|1||Perform a multi-centre observationallongitudinal study to collectstandardised side-effect, quality-of-life, treatment and epidemiologic data||Harmonized data collection acrossEurope and internationallyCentralised e-data capture forpatient reported outcomes established e-Tools for multi-centre electronic patient reported data capture Information on the health burden of long-term side-effects in cancer survivors across the EU||Long-termfollow-up of patients will
allow prediction of late side-effects, e.g. cardiovascular disease,creating a health impact. Establishment of a framework forfuture combined studies on radio/chemotherapy long-term sideeffects
|2||Produce a centralised biobank and database as a resource for future use||Centralised, publically advertised, fairlyaccessible DNA biobank linked toradiotherapy outcome data for exploitation in future studies such as those involving next generation sequencing and RNA profiling.||Full characterisation of genetic and biological underpinnings to radiation induced tissue damage|
|3||Validation of biomarkers predicting risk of long-term side-effects||Validated biomarkers Decision on whether an apoptosis assay has clinical utility||A commercialisable biomarker panel which provides economic benefits to SME SOURCE|
|4||Validation of clinical models predictingrisk of long-term side-effects||Proof-of-principle confirmed. Foundation forclinical interventional trials established.||A new market for commercial radiotherapy outcome prediction|
|5||Design of interventional clinical trial protocols||Enables application for funding to runclinical trials||Evidence of patient benefit leads to change in clinical practice, lowering long-term side-effects in cancer survivors|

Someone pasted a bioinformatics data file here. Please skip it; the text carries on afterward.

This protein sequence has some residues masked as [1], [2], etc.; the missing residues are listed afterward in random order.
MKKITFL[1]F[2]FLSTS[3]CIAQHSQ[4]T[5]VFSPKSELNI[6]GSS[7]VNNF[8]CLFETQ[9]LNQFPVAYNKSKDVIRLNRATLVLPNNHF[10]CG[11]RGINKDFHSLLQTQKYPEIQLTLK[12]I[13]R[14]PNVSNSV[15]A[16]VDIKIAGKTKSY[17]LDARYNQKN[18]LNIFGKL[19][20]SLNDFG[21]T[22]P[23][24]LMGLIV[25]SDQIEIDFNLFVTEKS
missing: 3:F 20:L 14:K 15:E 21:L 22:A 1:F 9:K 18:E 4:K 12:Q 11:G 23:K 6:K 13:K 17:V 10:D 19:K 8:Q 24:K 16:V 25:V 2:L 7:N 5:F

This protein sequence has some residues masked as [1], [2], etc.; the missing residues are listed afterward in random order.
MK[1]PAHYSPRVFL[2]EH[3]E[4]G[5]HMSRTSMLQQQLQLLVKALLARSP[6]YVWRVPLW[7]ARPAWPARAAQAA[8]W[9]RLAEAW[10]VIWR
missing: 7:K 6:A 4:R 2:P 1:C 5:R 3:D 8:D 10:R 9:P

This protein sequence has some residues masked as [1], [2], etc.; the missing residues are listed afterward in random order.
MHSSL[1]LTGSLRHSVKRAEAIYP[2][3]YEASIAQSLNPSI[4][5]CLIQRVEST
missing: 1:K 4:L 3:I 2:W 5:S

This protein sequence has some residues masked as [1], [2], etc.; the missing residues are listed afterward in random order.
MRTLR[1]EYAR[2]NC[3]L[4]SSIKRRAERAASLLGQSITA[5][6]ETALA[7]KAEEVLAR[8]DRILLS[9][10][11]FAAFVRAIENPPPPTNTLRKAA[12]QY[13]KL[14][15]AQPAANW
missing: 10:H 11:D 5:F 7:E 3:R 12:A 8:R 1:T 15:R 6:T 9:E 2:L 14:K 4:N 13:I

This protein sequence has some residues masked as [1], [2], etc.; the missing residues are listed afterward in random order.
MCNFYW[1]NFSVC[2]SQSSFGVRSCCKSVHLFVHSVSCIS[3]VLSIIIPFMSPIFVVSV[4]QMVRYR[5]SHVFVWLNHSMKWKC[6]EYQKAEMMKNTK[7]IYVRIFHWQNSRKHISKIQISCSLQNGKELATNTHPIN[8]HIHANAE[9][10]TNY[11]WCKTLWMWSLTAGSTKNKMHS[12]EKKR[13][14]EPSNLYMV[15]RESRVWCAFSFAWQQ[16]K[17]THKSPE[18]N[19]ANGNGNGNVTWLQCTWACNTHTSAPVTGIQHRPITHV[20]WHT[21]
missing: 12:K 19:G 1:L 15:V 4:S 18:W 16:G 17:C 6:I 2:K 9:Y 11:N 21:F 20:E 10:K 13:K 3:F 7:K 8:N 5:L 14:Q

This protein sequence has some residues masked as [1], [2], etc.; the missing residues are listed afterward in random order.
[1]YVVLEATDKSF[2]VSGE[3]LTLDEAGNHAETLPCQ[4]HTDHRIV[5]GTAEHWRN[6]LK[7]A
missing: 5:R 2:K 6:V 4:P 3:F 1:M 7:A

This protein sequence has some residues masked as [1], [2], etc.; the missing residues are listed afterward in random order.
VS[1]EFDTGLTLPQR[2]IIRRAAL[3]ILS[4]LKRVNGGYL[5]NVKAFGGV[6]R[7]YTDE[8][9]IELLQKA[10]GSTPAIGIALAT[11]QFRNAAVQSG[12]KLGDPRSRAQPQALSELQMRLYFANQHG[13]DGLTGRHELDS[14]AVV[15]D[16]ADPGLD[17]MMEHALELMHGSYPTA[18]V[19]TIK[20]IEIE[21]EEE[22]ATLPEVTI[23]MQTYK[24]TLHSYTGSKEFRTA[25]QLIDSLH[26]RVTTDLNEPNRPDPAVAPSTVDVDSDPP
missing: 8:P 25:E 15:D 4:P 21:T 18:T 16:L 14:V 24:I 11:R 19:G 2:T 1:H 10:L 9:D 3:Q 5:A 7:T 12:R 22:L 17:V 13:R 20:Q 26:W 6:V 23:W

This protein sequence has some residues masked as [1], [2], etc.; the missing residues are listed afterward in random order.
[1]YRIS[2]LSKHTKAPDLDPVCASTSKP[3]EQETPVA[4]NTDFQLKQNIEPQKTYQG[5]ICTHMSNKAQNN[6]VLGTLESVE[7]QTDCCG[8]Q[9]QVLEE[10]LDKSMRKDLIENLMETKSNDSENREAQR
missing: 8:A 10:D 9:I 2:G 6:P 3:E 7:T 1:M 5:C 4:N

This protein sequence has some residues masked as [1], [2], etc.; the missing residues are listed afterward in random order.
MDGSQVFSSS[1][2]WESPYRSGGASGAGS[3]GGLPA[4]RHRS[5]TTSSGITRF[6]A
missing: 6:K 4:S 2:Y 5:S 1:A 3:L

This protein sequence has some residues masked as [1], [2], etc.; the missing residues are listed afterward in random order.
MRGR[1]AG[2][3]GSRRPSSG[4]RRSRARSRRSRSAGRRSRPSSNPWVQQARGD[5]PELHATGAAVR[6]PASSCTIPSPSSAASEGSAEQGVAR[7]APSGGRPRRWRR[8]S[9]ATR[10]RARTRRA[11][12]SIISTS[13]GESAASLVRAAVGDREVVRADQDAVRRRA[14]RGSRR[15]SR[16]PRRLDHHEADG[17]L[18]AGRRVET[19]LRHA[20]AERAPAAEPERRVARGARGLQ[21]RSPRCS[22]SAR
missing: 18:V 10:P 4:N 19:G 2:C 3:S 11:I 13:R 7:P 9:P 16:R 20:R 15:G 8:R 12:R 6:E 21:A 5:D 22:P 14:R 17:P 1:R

|6||Resource for dissemination &exploitation||Increased awareness amongst oncologistsand patients that risk prediction could guidetherapeutic decisions||Therapeutic decisions routinely incorporate toxicity prediction|
Literature (state of the art prior to project’s start and progress beyond).
The literature search and revision done for the occasion indicates that, although currently unclear as to what interventions are appropriate, there is a recognized need to developapproaches for identifying patient sub-populations most likely to benefit. Systematic reviews will help identify the most appropriate interventions as will additional evidence that emerges in the next 4-5 years, which can be taken into account in the interventional trials that will be designed in REQUITE.
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- Tucker SL, Li M, Xu T, et al. Incorporating Single-nucleotide Polymorphisms Into the Lyman Model to Improve Prediction of RadiationPneumonitis. Int J Radiat Oncol Biol Phys 2013;85:251-7.
- Prasanna PG, Stone HB, Wong RS, Capala J, Bernhard EJ, Vikram B, Coleman CN. Normal tissue protection for improving radiotherapy:Where are the Gaps? Transl Cancer Res 2012;1:35-48.
- Bentzen SM. Preventing or reducing late side-effects of radiation therapy: radiobiology meets molecular pathology. Nat Rev Cancer2006; 6:702-13.
- Mollà M, Gironella M, Salas A, et al. Protective effect of superoxide dismutase in radiation-induced intestinal inflammation. Int J RadiatOncol Biol Phys 2005;61:1159-66.
- Geiger H, Pawar SA, Kerschen EJ, et al. Pharmacological targeting of the thrombomodulin-activated protein C pathway mitigatesradiation toxicity. Nat Med 2012;18:1123-9.
- Henson C. Chronic radiation proctitis: issues surrounding delayed bowel dysfunction post-pelvic radiotherapy and an update on medicaltreatment. Therap Adv Gastroenterol 2010;3:359-65.
- Rosenman J. Can the use of amifostine improve cure rates for patients with advanced non-small cell lung cancer? Semin Oncol 2004;31:52–8.
Project is on- going. Planned project term is 31/12/2018
Derived publications and/ or otherproject contributions (by 01/08/2014).